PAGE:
This debate is about all bulky waste —anything, in fact, which is not acceptable in the routine refuse collection. The circular, which was accepted by all local authorities, shows what they are trying to do about motor cars, or what Whitehall thinks they ought to be doing about motor cars, but we are in the dark as to what they are actually doing. At the same time, it throws no light at all on what is happening to the other stuff, and I look forward to having a Government reply on this point.

A private individual can get an impression of only a very small part of England, but in my immediate locality I think the position is a trifle better than it was a year ago. On visiting the favourite dumping grounds around Crawley New Town, mattresses seem rather scarce and furniture is not so ubiquitous as it was. But there seems to be a residue of small stuff, such as drums, large tins, discarded old silencers and portions of motor cars; while, of course, the hot-water cylinder that sprung a leak always finds its way into a hedgerow in the country. Other noble Lords may be able to provide evidence from their own experiences.

I have just been handed a cutting from the Yorkshire Post dated December 13, 1965, in which it says: The county surveyor of Westmorland, in his annual report, reported that during the recent holiday season ten tons of wastepaper, tins and bottles were collected for every mile in one cleaning operation on the A.6 north of Kendal". I am not thinking primarily of wastepaper, tins and bottles, because I regard those as the smaller waste; nevertheless when it comes to disfiguring the countryside they are certainly just as important as other waste.

In my locality, the rural authority will eventually have a clean-up, I suppose, as they do periodically, but labour is scarce and finance is a problem—and this brings me to another point. In all our discussions I have always stressed the view that the disposal of bulky waste was largely a financial problem. Given the money, the local authority could provide a service good enough to make it not worth while to dump. If there is not a good enough service in the towns, the burden will fall on the rural authority to clear up the hedgerows, which is unfair and is inefficient, because it means double handling—first to dump and then to "undump". One hears that central Government relief for the rates is impending. When this financial settlement is made, will Her Majesty's Government look into the question of providing some relief to the rural authorities to enable them to finance a proper system for clearing their areas of waste, most of which is suspected to emanate from the towns? I think this is fair. The town dweller likes to drive out into the clean countryside; and, as I say, one suspects that much of the mess is created by those from the towns. A uniform burden on the taxpayer to keep the countryside clean would seem more equitable than one on the comparatively smaller number of rural ratepayers.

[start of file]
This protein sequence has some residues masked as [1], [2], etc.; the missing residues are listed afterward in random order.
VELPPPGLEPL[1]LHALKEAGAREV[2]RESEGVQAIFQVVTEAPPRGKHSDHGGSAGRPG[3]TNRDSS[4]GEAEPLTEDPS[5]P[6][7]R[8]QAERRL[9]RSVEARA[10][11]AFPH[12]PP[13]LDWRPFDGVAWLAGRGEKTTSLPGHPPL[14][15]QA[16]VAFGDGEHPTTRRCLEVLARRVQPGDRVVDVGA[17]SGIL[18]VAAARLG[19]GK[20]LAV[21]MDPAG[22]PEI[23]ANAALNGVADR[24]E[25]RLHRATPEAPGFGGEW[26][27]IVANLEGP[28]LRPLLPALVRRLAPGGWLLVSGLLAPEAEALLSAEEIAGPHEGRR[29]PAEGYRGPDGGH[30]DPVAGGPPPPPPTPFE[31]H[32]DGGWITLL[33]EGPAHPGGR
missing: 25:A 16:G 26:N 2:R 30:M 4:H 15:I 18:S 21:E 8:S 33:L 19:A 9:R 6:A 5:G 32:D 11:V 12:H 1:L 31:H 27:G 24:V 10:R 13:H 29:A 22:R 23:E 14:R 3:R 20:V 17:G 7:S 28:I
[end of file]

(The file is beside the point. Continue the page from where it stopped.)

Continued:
In conclusion, may I say that I am glad that the problem of the worn-out motor vehicle is at last sinking in here and there, but I remain to be convinced that it is treated universally seriously. However, I do not see great comfort in the efforts so far made to deal with the other forms of bulky waste, and I hope the noble Lord who is to reply will be able to give me more reassurance on that point.

5.4 p.m.


My Lords, I have always supported my noble friend on the previous occasions when he has raised this matter, and I am duty bound, of course, to support him again to-day. I complain very slightly, if I may, about the wording of his Question, because he talks about "the English countryside ". My Lords, it is the English town-side as well. I must declare an interest, even though my noble friend may already have declared it for me. I wish he had not mentioned Montagu Square and the dark doings I referred to in our last debate, because the immediate result of raising that matter in your Lordships' House last time was that the very next morning there appeared outside my house a disused baker's van which took me eight days and cost a considerable amount in bribery to get removed.

This problem is common both to countryside and town. If the noble Lord doubts my word, he has only to go and look in Whitehall, where a small Vespa motor cycle was, at least last night, deposited at the end of Whitehall and Parliament Square, and, for all I know, is still there to-day. Perhaps he will go down to Cromwell Road, which is my favourite hunting ground for dumped rubbish but which has been rapidly improved since the railings were put there. Alas! Two days ago it was going back to its old form, and this with a specimen I have never seen in the eight years I have been keeping watch there—an old trombone.